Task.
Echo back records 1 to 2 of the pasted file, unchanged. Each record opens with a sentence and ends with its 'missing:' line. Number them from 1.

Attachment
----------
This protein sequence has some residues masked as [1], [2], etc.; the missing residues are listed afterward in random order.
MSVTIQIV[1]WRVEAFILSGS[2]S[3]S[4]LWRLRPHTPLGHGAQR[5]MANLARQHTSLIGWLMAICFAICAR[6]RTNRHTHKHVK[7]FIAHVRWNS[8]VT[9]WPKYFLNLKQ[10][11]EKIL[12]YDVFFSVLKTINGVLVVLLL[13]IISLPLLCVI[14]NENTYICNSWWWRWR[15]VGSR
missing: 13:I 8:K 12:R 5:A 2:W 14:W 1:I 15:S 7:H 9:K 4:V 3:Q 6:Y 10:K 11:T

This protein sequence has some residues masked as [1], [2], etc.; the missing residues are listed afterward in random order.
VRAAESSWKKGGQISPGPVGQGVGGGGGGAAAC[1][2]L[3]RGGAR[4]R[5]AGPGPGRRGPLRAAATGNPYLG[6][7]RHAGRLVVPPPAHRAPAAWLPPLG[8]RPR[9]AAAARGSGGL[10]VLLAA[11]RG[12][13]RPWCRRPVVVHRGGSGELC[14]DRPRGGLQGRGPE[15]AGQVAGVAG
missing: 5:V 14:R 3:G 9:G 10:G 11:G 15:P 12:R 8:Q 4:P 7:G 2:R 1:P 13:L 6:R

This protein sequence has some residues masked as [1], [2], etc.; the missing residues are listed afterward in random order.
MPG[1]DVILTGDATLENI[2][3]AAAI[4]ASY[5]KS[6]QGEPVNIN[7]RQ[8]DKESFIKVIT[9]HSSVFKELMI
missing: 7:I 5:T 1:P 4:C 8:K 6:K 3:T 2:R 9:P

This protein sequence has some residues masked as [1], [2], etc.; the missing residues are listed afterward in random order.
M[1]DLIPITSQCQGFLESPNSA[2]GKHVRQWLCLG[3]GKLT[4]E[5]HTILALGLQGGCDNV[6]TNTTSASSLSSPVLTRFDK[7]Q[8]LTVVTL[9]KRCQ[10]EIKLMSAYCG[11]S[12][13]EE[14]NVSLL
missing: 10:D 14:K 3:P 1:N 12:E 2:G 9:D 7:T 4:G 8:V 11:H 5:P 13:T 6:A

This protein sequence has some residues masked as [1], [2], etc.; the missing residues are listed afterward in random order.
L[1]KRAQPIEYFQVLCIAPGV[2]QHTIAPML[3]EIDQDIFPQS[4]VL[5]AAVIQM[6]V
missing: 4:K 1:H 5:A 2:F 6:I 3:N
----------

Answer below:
This protein sequence has some residues masked as [1], [2], etc.; the missing residues are listed afterward in random order.
MSVTIQIV[1]WRVEAFILSGS[2]S[3]S[4]LWRLRPHTPLGHGAQR[5]MANLARQHTSLIGWLMAICFAICAR[6]RTNRHTHKHVK[7]FIAHVRWNS[8]VT[9]WPKYFLNLKQ[10][11]EKIL[12]YDVFFSVLKTINGVLVVLLL[13]IISLPLLCVI[14]NENTYICNSWWWRWR[15]VGSR
missing: 13:I 8:K 12:R 5:A 2:W 14:W 1:I 15:S 7:H 9:K 4:V 3:Q 6:Y 10:K 11:T

This protein sequence has some residues masked as [1], [2], etc.; the missing residues are listed afterward in random order.
VRAAESSWKKGGQISPGPVGQGVGGGGGGAAAC[1][2]L[3]RGGAR[4]R[5]AGPGPGRRGPLRAAATGNPYLG[6][7]RHAGRLVVPPPAHRAPAAWLPPLG[8]RPR[9]AAAARGSGGL[10]VLLAA[11]RG[12][13]RPWCRRPVVVHRGGSGELC[14]DRPRGGLQGRGPE[15]AGQVAGVAG
missing: 5:V 14:R 3:G 9:G 10:G 11:G 15:P 12:R 8:Q 4:P 7:G 2:R 1:P 13:L 6:R